The first time I properly sat and read an issue of 2000AD was in the early 80s. I was with my Dad, visiting one of his mates; his son was older than me and had a copy of the latest prog (that’s ‘issue’ in 2000AD lingo) on the coffee table. I was bored as the adults chatted and started to read through the comic; I was immediately hooked. It was like nothing I’d read before. It felt dark, edgy and quite mature – far beyond the adventure comics or daft humour titles that I’d become accustomed to at that point. It was funny too though; there seemed to be a vein of black humour running through most of the strips that gave it an extra appeal and took the edge off some of the darker elements.
Most famously the home of Judge Dredd (who didn’t actually make his first appearance until issue 2), the comic has been the place to keep up with a ridiculous number of iconic characters, including Rogue Trooper, Strontium Dog (who actually first appeared in Starlord, rather than 2000AD) and Sláine, amongst many others.
Future Shock is the story of the creation of 2000AD, taking its name from the Twilight Zone-esque one-off stories with twists in their tails that have graced many progs over the years. It has an incredible array of talking heads with plenty of stories to tell and a crazy rollercoaster of history to go over. It’s absolutely riveting stuff.
Launched in 1977, a time when anti-establishment attitudes were prevalent (for a number of reasons) in all kinds of areas, perhaps most prevalently – and most significantly – with the rise of punk rock, 2000AD was always densely layered with social commentary and politics under its veneer of violent, dystopian science fiction and fantasy.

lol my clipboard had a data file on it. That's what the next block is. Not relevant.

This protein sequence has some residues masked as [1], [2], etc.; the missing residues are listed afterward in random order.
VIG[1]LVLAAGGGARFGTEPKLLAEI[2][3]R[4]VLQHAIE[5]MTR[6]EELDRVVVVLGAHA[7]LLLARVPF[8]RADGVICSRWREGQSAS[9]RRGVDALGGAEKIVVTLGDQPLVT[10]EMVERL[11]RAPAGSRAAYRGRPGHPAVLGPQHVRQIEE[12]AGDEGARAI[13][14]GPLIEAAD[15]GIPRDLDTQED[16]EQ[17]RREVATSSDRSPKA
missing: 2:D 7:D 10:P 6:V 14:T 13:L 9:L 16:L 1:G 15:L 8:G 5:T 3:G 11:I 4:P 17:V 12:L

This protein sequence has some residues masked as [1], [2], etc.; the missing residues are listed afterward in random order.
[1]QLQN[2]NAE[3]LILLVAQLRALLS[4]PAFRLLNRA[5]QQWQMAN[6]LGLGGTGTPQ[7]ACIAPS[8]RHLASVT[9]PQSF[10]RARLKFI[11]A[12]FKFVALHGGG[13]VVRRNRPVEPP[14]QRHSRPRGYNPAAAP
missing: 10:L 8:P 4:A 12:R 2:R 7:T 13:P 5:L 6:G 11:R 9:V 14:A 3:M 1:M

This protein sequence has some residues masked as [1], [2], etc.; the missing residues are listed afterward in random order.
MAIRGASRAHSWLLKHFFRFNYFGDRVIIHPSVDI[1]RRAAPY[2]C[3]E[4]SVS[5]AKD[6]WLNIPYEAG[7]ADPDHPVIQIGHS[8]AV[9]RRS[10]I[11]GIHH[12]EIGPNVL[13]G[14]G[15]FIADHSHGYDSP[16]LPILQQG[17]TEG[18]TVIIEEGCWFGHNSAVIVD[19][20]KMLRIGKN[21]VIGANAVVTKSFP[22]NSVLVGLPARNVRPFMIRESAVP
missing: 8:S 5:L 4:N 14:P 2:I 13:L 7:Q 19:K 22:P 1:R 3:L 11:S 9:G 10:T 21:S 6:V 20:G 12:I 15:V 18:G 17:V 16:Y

Creator Pat Mills (pictured) features in Future Shock and comes across as a principled, driven and highly engaging interview subject, with an awful lot to say about the struggles with the higher ups and other artists and writers on the comic. He doesn’t hold back. Mills is only one of a number of creators, editors, historians and other personalities to feature, however, and everyone involved has something fascinating to impart about their own involvement with or influence taken from the self-proclaimed ‘Galaxy’s Greatest Comic’.
Though the format of switching between a rotating cast of interviewees runs the risk of becoming dull or confusing, there’s an amazing amount of drama involved in the ups and downs of the comic’s 40+ year history and it’s endlessly enlightening and entertaining. Opening with some depressingly bleak newsreel footage of the UK in the 70s – followed by some absolutely kickass comic book panel animation and a guitar-heavy soundtrack – we’re immediately grounded in the environment the comic was launched in. It’s fascinating to see how 2000AD became a sort of springboard for all sorts of creative people to launch themselves into other industries or even across the pond in working for the big American comic companies in various capacities.
The low point of the comic in the 90s – which was also felt in the big American comics of the period, though for different reasons (it’s a whole other story!) – that’s covered here is embarrassingly cringeworthy, but fascinating to see with the benefit of hindsight. It’s a wonder that 2000AD escaped cancellation at this time, not to mention at certain other points in its history. Of course, it’s no secret that in the year 2000 itself, 2000AD was purchased by video games developer Rebellion; thankfully, they’ve been fantastic custodians of the comic and it’s still going strong today.
It’s incredible to see just how much influence 2000AD has had on the films, TV and video games we enjoy today – and it’s all covered in the film. For anyone with even the slightest interest in comics, sci-fi or contemporary pop culture, Future Shock is a near-essential watch.
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